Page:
There is little doubt that email would not have become as pervasive as it is today if it did not ride on the cloud. But the recent stepping down of Central Intelligence Agency (CIA) Director David Petraeus, following an investigation by the Federal Bureau of Investigation (FBI) of the email trail leading to him and his biographer, Paula Broadwell, has revealed that the mailbox on the cloud may be convenient, but not necessarily as safe as we lull ourselves into imagining.
The supreme irony of l’affaire Petraeus was, of course, that the top spy forgot to cover his tracks, using the most basic of techniques in the toolkit of not only spies and terrorists, but truant kids who are keen to keep their secrets away from their parents.
The preliminary (and sketchy) details of the FBI’s investigations show that Ms. Broadwell and Mr. Petraeus had used a technique that is commonly used by terrorist organisations, spies, organised crime syndicates and, not surprisingly, by smart teenagers who guard their privacy with zeal. The duo used the ‘Drafts’ folder of a common Gmail account into which they would put their message, which could be read by either person (obviously, both had free access to the account).
Ironically, the ‘Drafts’ folder is, according to the U.S. Department of Justice’s interpretation of the relevant legal provisions, not part of “electronic storage”, as defined by the U.S. Stored Communications Act and, hence, not afforded the privacy protection that would otherwise be available. Indeed, observers have pointed out that the investigators would get access to such messages with a mere subpoena instead of a warrant.
Leaving a footprint
In this technique, one person will write a message and rather than send the message, they will save it to their draft folder. The other person will then log in to the account, usually through a Web browser, and read the message in the folder. The duo probably resorted to this ruse believing that the “exchange” of messages would not leave a digital footprint. But electronic communication is not so simple. Even to access the ‘Drafts’ folder of the Gmail service, one has to communicate with its servers, which reveals the users’ IP addresses. Identifying the user physically is now just a short step away.
Ironically, storing emails in a draft folder, rather than an inbox, may make it easier for the government to intercept the communication. This is because the Department of Justice has argued that emails in the ‘Drafts’ or ‘Sent Mail’ folder are not in “electronic storage” (as defined by the Stored Communications Act), and thus not deserving of warrant protection. Instead, the government has argued it should be able to get such messages with just subpoena rather than a warrant.
For instance, in the case of a Gmail account, it is easy to access the metadata in a message by merely following the sequence of steps mentioned below:
1. Log in to the Gmail account and open a message
2. In the upper right corner of the message, click the down button that is located next to the ‘Reply’ icon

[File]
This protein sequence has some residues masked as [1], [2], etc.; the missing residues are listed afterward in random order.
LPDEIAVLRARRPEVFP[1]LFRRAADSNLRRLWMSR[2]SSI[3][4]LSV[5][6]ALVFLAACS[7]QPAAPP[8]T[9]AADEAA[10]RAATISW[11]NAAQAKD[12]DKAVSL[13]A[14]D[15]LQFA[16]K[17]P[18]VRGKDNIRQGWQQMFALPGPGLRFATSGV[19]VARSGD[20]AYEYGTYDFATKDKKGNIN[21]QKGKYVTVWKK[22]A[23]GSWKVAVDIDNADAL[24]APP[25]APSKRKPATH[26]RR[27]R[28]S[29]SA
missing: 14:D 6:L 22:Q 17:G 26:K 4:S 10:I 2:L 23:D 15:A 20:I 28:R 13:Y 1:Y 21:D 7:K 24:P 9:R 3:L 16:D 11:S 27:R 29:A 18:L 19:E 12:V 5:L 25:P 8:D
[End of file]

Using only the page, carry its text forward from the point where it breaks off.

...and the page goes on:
3. Choose ‘Show Original’ in the drop down menu that scrolls down.
4. You can see the data that was part of the original message
The last line on every Gmail account reads ‘Last activity from’ and it gives the time and IP address of the last activity. A click on ‘View details’ would reveal the last 10 IP addresses the user has accessed the account from, while Google keeps a record of at least 18 months of these logs. On the Net are hundreds of ‘kits’ available that can be used to access the metadata that are embedded in emails. For instance, Mediatemple.net offers techniques to access 19 different types of email accounts — email clients such as Thunderbird and Outlook and email services such as Gmail and Yahoo. The metadata, which to most ordinary users would appear gibberish, are critical for tracking the physical location of email accounts that are being tracked.
Again, these techniques are available fairly easily on the Internet. For instance, there is whatismyipaddress.com, an IP address locator, which can give information about where the email account is registered or tell you where it is physically located.
People do have secrets, and every person has a right to communicate with some assurance of privacy protection. While staying anonymous over the Internet is next to impossible, projects like the Electronic Frontier Foundation (https://www.eff.org/) specialise in popularising simple techniques that help users remain anonymous on the Web.
The Onion Router (TOR) project popularises a browsing technique, which employs a relay of inter-connected peer computers to send requests to Web servers. For instance, if a user from India tries logging into a website without TOR, the user’s IP address is logged, which can be traced back to his/her geographic location.
Using TOR, the request from is sent via hundreds of relay computers and the IP that is logged is that of the last link in the relay of computers in the network.
Another method is to encrypt mail content using PGP (Pretty Good Privacy)-like techniques to send communication via commercial links. An encrypted email cannot be deciphered unless the passphrase of the encrypting algorithm is known.
An encrypted email sent to a friend via Gmail about a vacation in Andaman islands will not intelligently show you ads of hotels in Andaman, as is the case with ‘targeted ads’ delivered by Gmail. Even Google cannot decipher the content in the mail!